Curiosity will also carry the biggest, most advanced suite of instruments for scientific studies ever sent to the Martian surface. The rover will analyse a dozen or so samples scooped from the soil and extracted from rocks. The record of the planet's climate and geology is essentially "written in the rocks and soil"-in their formation, structure, and chemical composition. The rover's onboard laboratory will study rocks, soils, and the local geologic setting in order to decide if the conditions on Mars were able to support microbial life.

Dr. Bridges and his team will conduct their research at NASA’s Jet Propulsion Laboratory in Pasadena, California and study the very first images returned after landing. They are looking at conditions on Mars with a particular emphasis on hydrothermal materials. “We know from orbital data and our work on martian meteorites that there were flows of water through the rocks on Mars, so we will be trying to determine the temperature of the water and how acid or alkaline it was” says Dr. Bridges. “The ones we are talking about on the Gale Crater date back to ancient times – possibly about 3.8 billion years ago."

“We already know that there has been water on Mars,” said Dr Susanne Schwenzer. “Now, we want to know the temperature of the water and whether microbes could have used it or if it was poisonous. We also want to know if Mars has niches where microbial life could have existed.”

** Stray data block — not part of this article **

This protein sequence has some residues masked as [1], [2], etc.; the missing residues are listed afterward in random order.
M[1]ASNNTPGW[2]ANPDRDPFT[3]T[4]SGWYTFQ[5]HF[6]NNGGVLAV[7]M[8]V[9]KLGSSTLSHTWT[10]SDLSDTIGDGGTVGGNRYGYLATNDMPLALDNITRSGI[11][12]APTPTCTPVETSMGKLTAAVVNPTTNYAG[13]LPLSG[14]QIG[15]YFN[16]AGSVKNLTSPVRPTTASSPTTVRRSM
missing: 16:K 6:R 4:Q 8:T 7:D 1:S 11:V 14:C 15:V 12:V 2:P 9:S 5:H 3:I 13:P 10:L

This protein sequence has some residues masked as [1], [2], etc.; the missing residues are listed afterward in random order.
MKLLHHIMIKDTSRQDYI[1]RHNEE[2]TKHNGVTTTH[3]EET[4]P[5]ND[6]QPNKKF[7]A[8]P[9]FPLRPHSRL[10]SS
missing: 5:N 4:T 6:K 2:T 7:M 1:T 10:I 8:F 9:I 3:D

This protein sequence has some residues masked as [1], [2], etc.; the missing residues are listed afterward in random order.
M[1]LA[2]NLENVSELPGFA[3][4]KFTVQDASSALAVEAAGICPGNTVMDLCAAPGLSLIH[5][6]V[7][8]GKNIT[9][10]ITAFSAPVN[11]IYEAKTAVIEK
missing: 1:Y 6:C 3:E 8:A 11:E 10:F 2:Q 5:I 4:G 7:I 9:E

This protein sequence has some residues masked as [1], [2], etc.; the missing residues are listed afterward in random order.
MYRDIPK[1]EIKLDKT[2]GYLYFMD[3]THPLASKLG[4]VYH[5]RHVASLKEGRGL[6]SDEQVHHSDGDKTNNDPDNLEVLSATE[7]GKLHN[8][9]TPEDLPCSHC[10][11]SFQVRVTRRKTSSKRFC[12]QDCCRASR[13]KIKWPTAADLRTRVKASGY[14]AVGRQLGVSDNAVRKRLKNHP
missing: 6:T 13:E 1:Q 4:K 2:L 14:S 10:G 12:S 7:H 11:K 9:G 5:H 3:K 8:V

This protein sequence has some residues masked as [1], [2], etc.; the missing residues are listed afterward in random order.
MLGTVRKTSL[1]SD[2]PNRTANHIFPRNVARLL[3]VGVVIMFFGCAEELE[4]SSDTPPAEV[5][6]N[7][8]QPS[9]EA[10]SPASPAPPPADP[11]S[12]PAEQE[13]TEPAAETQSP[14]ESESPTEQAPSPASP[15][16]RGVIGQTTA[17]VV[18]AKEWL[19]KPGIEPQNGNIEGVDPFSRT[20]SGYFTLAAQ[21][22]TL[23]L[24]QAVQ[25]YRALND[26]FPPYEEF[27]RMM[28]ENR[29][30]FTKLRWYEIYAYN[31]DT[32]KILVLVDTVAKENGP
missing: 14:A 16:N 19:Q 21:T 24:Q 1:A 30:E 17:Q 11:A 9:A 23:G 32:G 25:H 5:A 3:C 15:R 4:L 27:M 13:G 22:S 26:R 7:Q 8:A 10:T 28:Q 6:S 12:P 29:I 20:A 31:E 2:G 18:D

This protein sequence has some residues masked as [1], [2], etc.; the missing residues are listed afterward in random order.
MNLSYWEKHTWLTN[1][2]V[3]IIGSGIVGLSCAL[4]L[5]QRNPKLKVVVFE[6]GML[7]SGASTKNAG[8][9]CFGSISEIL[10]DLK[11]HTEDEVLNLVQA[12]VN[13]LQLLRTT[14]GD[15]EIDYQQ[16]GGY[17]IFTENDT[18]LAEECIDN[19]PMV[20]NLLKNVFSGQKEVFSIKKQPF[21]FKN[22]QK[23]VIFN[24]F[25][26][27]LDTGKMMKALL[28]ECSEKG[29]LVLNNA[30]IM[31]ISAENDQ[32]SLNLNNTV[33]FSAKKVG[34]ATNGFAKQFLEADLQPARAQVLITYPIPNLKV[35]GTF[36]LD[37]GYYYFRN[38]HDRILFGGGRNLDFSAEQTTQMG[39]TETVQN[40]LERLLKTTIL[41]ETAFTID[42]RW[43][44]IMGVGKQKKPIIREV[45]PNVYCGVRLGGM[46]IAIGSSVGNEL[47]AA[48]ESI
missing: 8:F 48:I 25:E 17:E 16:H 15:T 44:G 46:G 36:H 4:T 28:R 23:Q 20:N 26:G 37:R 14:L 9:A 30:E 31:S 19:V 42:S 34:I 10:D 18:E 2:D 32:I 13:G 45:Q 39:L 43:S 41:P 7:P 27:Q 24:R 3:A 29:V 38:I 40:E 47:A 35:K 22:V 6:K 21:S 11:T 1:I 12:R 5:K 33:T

The mission – which is the first lander since 2008 - also features a robot arm with drill, on-board chemistry labs and a plutonium power source. The ChemCam instrument will direct laser pulses onto rocks.  This allows minerals to be pinpointed, with their composition determined from the spectra produced in the sparks of light on the rock surface.

The University of Leicester’s Space Research Centre in the Dept. of Physics & Astronomy is heavily committed to Mars instrumentation.  Leicester scientists also study martian meteorites in great detail with electron microscopy and Diamond synchrotron analyses, to characterise the temperature and composition of water on Mars.

“By using high resolution images of Mars and infrared parts of the spectrum from Mars orbiter instruments we can help determine the evolution of the Mars surface and potential landing sites for future missions,” said Dr Bridges.

Ends

Notes to Editors